A photovoltaic module thermal model using observed insolation and meteorological data to support a long life, highly reliable module-integrated inverter design by predicting expected operating temperature

Robert Balog, Yingying Kuai, Greg Uhrhan

Research output: Chapter in Book/Report/Conference proceedingConference contribution

32 Citations (Scopus)


Accurate prediction of photovoltaic (PV) module temperature is needed to understand the expected electrical performance, lifetime, and reliability of photovoltaic cells. A photovoltaic AC module (PVAC) integrated the inverter directly with the PV module which exposes the power electronic circuitry to the thermal environment of the PV module. This has been reported to impose additional requirements on component selection and circuit design. However, a worst-case stack up analysis can lead to the conclusion that module-integrated inverters require industrial grade components or expensive thermal management. This paper presents a detailed thermal model for the PV module that uses real-world operating conditions, based on observed data from the National Renewable Energy Laboratory (NREL) to calculate PV module temperature. Results from the model confirm that the peak PV module temperature can reach over 80°C, which was expected from other techniques, but that these peak temperatures occur on average for only 8 minutes per year in locations similar to Tucson, Az. Since the PV module temperature is found to be less than 70°C for 99% of the operation hours, thermal management is not onerous and that the use of lower cost, commercial grade components will provide a mean time between failure (MTBF) to support an inverter warranty equivalent to that of the PV module itself.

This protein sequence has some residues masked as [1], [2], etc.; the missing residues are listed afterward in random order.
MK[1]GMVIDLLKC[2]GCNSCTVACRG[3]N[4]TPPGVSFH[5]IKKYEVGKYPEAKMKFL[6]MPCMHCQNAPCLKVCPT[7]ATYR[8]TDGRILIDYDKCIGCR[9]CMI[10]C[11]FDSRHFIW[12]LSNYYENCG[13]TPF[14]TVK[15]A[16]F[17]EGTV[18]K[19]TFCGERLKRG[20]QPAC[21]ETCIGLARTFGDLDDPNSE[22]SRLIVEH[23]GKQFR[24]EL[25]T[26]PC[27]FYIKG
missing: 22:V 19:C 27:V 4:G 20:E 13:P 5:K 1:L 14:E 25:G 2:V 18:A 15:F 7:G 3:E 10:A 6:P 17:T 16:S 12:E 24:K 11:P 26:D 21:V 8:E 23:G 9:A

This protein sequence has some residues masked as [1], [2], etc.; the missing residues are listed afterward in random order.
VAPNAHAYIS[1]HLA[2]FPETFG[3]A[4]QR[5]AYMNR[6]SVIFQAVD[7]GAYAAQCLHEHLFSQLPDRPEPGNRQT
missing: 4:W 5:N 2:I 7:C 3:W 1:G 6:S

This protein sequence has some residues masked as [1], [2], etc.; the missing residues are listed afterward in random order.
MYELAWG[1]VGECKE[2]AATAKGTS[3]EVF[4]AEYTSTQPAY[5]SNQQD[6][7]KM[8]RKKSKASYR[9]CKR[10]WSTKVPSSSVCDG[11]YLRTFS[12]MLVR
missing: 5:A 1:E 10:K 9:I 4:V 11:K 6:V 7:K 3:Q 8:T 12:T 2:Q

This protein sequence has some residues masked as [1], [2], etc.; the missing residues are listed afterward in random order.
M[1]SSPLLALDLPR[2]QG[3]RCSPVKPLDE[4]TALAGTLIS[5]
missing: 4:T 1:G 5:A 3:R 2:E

Original languageEnglish
Title of host publication2009 IEEE Energy Conversion Congress and Exposition, ECCE 2009
Number of pages7
Publication statusPublished - 2009
Externally publishedYes
Event2009 IEEE Energy Conversion Congress and Exposition, ECCE 2009 - San Jose, CA, United States
Duration: 20 Sep 200924 Sep 2009


Other2009 IEEE Energy Conversion Congress and Exposition, ECCE 2009
CountryUnited States
CitySan Jose, CA



  • Photovoltaic cell thermal factors
  • Photovoltaic power systems
  • Solar energy
  • Solar power generation
  • Thermal modeling

ASJC Scopus subject areas

  • Energy Engineering and Power Technology
  • Electrical and Electronic Engineering

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